Sediment load consists of inorganic material ranging in size from finest clays through to silt, sand, gravel and sometimes boulders. When deposition occurs in hydroelectric power reservoirs, storage capacity is lost. When it imposes itself in a catchment system, water quality diminishes, which, in turn, has an impact on biota and terrestrial ecosystems, public water supplies, irrigation and recreational activities such as fishing and boating.
High temperatures and low flows result in detrimental growth of periphytons such as algae, and the accumulation of organic detritus. Larger plants such as milfoils and pond weeds invade and choke the water system.
Severe drought brings a death sentence to most of the waterways’ aquatic biota such as trout, salmon, native fish and and some invertebrates. There will often be a change in the species composition of a section of river. For example, snails, riffle beetles and a few species of caddisfly are particularly resistant to high temperature.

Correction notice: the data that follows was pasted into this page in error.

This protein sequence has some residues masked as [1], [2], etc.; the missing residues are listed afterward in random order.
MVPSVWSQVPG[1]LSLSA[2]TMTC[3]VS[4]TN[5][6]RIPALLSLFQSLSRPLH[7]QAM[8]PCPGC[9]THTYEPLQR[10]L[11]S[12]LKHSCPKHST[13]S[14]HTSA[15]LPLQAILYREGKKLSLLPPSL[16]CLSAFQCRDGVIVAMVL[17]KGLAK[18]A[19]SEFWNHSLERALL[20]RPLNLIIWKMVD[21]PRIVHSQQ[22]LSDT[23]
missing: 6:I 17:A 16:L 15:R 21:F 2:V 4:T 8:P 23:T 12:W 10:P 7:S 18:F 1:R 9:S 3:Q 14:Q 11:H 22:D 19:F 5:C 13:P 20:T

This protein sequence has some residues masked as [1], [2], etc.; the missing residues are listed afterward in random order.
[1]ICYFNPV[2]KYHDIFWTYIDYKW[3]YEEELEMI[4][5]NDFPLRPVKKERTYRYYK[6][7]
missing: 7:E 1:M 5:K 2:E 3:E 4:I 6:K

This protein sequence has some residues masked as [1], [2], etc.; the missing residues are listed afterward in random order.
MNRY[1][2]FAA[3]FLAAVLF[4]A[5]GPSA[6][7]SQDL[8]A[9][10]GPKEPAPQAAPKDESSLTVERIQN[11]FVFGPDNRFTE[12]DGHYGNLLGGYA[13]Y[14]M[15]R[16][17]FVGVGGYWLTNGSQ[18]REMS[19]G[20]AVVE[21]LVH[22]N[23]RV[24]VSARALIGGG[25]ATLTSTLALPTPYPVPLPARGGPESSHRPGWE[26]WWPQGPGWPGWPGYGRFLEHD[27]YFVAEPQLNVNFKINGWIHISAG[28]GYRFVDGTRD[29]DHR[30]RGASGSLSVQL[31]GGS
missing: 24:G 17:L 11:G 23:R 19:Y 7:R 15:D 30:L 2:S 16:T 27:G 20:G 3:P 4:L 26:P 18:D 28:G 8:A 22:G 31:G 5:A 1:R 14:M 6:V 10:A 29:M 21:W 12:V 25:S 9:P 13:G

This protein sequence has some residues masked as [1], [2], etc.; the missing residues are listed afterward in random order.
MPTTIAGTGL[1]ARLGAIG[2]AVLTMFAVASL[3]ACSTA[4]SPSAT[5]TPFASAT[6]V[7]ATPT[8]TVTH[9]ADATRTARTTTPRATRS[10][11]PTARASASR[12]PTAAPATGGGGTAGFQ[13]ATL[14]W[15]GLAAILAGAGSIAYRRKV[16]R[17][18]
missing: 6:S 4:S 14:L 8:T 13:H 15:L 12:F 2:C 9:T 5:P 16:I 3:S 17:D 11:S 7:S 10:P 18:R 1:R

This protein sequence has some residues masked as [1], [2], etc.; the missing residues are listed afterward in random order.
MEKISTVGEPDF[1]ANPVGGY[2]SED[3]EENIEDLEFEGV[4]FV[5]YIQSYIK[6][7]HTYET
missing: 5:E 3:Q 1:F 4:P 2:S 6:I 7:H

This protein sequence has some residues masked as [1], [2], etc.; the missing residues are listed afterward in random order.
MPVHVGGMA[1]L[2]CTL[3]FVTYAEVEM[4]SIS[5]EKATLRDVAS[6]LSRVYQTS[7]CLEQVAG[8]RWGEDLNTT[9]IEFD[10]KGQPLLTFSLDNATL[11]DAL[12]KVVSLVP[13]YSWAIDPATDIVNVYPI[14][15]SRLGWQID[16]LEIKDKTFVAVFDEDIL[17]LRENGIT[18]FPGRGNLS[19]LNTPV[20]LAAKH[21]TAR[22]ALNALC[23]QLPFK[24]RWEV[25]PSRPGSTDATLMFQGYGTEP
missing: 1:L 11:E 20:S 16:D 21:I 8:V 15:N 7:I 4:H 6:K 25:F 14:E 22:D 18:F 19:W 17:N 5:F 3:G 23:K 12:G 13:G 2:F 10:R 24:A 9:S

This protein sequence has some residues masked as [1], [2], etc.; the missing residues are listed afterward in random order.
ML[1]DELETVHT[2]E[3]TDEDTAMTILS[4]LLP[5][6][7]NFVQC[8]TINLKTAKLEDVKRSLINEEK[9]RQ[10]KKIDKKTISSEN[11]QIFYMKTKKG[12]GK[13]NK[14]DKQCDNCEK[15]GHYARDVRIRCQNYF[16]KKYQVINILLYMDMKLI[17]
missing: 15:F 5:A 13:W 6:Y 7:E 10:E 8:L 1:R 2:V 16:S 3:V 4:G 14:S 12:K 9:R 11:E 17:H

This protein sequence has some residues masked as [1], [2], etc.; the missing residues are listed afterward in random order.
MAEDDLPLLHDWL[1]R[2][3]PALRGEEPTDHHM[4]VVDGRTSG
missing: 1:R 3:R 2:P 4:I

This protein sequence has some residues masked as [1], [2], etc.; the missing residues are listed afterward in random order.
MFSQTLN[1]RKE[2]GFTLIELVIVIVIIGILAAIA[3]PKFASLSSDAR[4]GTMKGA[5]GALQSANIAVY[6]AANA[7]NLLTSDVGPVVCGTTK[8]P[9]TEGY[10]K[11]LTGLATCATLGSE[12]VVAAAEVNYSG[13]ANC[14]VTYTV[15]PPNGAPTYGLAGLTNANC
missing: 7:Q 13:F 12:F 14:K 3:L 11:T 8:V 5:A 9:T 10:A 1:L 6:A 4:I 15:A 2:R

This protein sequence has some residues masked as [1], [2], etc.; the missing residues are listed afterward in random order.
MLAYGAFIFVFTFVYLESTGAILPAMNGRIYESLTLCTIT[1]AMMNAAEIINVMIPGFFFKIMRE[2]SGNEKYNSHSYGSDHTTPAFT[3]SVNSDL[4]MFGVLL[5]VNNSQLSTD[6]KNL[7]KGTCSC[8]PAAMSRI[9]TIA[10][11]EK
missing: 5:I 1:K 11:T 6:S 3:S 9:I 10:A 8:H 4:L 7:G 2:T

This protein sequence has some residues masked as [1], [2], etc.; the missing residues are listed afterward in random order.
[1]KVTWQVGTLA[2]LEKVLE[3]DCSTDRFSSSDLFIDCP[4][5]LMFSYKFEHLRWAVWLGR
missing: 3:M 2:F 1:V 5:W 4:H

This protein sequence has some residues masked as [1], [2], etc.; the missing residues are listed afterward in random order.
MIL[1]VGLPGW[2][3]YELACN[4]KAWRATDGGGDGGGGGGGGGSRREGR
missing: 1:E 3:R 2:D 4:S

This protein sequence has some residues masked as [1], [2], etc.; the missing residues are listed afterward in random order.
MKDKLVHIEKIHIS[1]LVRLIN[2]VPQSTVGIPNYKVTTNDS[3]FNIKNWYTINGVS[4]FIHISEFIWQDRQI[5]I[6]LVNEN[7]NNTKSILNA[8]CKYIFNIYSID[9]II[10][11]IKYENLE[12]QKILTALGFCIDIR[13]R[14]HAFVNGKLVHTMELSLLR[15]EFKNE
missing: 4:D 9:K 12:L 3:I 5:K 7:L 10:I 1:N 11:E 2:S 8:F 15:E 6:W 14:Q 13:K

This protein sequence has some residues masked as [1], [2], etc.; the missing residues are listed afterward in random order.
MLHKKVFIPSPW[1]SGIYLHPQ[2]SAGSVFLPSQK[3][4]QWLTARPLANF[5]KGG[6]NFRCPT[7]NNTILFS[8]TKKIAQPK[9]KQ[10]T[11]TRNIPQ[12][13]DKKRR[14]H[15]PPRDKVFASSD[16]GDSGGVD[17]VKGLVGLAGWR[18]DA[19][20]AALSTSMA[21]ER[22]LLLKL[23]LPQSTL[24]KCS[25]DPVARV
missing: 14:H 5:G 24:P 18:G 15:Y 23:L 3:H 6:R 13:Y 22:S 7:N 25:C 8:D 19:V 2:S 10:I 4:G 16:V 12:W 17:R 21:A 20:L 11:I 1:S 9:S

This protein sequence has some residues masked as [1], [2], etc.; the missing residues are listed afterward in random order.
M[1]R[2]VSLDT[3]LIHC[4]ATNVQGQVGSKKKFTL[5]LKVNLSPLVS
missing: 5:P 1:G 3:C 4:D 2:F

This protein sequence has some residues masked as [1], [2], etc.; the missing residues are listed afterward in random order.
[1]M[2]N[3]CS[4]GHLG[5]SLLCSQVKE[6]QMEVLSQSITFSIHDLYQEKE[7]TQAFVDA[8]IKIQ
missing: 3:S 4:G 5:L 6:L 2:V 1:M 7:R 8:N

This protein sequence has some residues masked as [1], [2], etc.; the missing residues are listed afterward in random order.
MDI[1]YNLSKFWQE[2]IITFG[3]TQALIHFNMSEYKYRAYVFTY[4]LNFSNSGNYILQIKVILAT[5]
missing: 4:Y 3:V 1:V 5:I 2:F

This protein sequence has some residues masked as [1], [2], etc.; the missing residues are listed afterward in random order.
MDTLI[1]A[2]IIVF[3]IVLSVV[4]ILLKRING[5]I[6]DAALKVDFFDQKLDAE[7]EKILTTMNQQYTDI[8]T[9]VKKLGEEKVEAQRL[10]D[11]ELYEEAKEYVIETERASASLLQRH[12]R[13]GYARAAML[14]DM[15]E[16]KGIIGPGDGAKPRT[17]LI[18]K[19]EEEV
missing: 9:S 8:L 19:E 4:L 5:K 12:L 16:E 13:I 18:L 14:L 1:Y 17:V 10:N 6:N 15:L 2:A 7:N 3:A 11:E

Drought has been an economic curse to New Zealand since its earliest days. Ironically, one of the first droughts on record occurred in an area renowned for heavy rainfall—the West Coast of the South Island. In 1887, goldminers were obliged to stockpile paydirt as there was insufficient water to conduct their sluicing operations.
Since then, there have been infamous droughts in various parts of the country. The Northland dry spell of 1945-46 pushed dairy production figures 76 per cent below the norm. In the last 25 years, Canterbury farmers have confronted critical drought conditions in five growing seasons.
Hydrological stations also provide data for research on the environment and resource management. Their information is essential in providing a factual basis for those seeking to make decisions on flood protection, ecological concerns, forestry, agriculture, electricity generation and a wide range of commercial and recreational matters.
Half of the country’s hydrological sites are managed by the National Institute of Water and Atmospheric Research (NIWA), and the remainder by regional councils. Regional and district councils work in partnership with NIWA on research projects, and are clients for its specialised services.
The Canterbury Regional Council’s group manager of environmental monitoring, George Griffiths, sees his region’s 240 water-level recorders and automatic rain gauges as “an elaborate nervous system, sensing the condition of the water resource throughout the region at any given time.”